Rich Galen

The Games of the XXX Olympics are under way and we know this is as big a deal as the Superbowl because of the Roman numerals.

With the cold weather even the Beach Volleyball women are covered up so at best (or worst) these are the Games of the PG Olympiad.

I'll wait until you see how truly funny that is.

Speaking of the Superbowl, I have a theory about how to improve the popularity of international soccer (usually mis-translated into English as "football"): Instead of only one point per Goooooaaaaaalllll! Make each goal worth six points like real football.

Then instead of a horribly boring U.S. victory over the United Arab Emirates, 4-2; it would have been a terribly exciting U.S. victory over the United Arab Emirates, 24-12.

Think about how American male eyeballs would slam shut every Sunday afternoon (and Monday, Thursday, and Sunday nights) if American football awarded one point for a touchdown, a half point for a field goal, and a sixth of a point for a kicked extra point or a third of a point for a run or pass extra point.

If the NFL scored the way international "football" is scored, Superbowl XLV (which, if my Roman-Numeral-to-Real-Numeral translator is working properly, was the 1,475th game) then the Packers would have defeated the Steelers 5¹/6 to 4¹/6.

As you might imagine the Twitter-verse was apoplectic over the opening ceremonies. Inasmuch as the Games of the XXX Olympiad are being held in London, England it is not clear to me why American political reporters were so enraged that the opening ceremonies were so British-centric.

One of the biggest screams of agony was over the two and a half hour piece dealing with Britain's National Health Service.

Someone Tweeted that the NHS is the largest single employer on the planet.

Naturally that darned near brought Google to its knees as both Anglophiles and pro-Obamacare Tweeters attempted to disprove such a ridiculous claim.

The claim was wrong, but not ridiculous. It's the fifth largest employer - maybe the fourth largest - on the planet.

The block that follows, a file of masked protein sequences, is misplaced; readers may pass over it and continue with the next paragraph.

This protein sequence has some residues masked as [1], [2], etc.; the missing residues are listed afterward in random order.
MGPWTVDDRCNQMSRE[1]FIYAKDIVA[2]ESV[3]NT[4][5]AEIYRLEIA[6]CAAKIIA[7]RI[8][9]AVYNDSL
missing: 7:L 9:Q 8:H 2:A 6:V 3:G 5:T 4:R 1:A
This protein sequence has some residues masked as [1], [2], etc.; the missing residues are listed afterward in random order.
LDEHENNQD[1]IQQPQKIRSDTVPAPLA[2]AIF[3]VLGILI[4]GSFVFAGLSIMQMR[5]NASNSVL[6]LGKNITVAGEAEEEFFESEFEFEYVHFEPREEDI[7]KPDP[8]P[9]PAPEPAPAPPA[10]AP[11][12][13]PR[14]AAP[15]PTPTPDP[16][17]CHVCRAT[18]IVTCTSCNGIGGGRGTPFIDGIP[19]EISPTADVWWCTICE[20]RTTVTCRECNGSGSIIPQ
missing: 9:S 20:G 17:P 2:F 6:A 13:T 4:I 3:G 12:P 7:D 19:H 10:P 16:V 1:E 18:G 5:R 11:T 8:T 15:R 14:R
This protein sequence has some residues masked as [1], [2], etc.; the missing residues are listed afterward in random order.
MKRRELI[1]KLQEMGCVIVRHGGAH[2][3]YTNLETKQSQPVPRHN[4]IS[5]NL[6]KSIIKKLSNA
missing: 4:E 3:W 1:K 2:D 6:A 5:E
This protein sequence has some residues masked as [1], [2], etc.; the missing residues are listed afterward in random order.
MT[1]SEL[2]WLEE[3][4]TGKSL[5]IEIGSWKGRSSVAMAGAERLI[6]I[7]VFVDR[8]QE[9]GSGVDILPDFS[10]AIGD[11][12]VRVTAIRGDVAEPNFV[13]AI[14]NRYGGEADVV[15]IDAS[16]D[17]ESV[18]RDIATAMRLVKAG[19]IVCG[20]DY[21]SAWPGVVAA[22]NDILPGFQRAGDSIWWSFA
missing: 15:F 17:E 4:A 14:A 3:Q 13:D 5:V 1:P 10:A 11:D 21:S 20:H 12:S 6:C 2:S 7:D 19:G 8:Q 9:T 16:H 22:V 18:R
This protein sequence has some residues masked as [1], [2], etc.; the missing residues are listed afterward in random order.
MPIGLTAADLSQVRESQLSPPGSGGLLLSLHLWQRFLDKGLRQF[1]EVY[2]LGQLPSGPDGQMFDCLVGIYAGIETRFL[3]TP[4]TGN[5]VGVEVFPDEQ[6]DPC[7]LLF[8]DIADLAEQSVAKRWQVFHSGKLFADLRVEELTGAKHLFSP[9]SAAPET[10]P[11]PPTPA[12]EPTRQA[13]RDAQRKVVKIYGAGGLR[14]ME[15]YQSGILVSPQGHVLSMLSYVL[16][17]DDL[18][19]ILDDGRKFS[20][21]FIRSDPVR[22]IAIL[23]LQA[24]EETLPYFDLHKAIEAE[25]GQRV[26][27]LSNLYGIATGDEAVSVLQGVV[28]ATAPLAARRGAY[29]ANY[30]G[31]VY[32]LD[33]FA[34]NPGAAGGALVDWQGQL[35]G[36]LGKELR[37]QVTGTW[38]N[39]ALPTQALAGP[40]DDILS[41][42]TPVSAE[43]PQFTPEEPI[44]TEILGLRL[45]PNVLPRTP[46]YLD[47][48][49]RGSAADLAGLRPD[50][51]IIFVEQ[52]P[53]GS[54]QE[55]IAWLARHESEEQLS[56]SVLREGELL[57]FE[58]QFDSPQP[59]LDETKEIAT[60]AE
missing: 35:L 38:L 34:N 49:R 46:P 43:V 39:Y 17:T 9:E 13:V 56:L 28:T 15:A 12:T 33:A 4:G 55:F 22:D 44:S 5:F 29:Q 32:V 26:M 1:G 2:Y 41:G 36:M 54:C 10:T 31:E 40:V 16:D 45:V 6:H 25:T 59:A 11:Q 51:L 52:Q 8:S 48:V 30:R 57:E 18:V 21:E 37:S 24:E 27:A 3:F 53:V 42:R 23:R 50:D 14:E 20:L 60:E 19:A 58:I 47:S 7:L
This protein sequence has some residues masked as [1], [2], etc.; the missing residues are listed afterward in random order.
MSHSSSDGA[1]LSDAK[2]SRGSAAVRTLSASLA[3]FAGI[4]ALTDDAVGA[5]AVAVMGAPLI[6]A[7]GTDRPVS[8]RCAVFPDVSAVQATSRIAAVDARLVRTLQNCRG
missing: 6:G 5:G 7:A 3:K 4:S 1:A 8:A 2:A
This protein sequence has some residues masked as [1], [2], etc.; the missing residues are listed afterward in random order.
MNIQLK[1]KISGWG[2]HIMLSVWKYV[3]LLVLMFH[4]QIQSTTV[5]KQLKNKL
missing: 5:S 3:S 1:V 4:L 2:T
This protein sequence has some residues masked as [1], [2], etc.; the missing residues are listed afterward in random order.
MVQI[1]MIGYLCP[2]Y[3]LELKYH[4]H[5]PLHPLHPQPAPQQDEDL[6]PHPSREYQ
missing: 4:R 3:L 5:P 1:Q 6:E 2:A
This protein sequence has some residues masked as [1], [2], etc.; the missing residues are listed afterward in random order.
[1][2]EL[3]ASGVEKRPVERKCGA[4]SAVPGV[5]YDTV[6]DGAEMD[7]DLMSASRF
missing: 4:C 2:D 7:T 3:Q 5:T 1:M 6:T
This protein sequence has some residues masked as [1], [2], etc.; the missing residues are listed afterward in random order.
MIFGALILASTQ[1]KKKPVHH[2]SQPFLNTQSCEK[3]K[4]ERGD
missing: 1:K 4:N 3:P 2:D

According to the BBC, the largest single employer on the planet is the U.S. Department of Defense with 3.2 million employees. The DoD counts both uniformed service members and civilian employees in its census.

Number two is the Chinese military with 2.3 million. However, the Chinese only count uniformed service members so it is likely if we had a number for civilian employees, the Chinese would lead the parade.

Third is Walmart with 2.1 million employees worldwide. Thus, Walmart is the largest civilian employer.

Fourth, according to the BBC accounting is McDonalds at 1.9 million employees. But, BBC.com makes the point that 80 percent of McDonalds employees work for a franchisee, so you decide whether it belongs in the fourth spot or not.

Then, at number five (with the condition described above) is the National Health Service which the BBC puts at 1.7 million employees.

That seems like a lot of employees for a national healthcare system.

The UK, according to the CIA's World Factbook, has a population of about 63 million people.

Follow me, here.

With all the ballyhoo about Obamacare following the Supreme Court's decision just a month ago, I wondered how many people it might take to support a National Health Service in the U.S. of A.

Our population is about 314 million; just about five times the size of the U.K. If it takes as many people to manage our healthcare system per citizen as it does in the U.K then we can expect that, at full power, Obamacare will need 6.73 million employees to help you stay healthy.

6.73 million is about the population of Washington State, so it will be as if every logger and barista in the country will have been drafted to work in Obamacare.

That is an Olympian endeavor.


Rich Galen

Rich Galen has been a press secretary to Dan Quayle and Newt Gingrich. Rich Galen currently works as a journalist and writes at Mullings.com.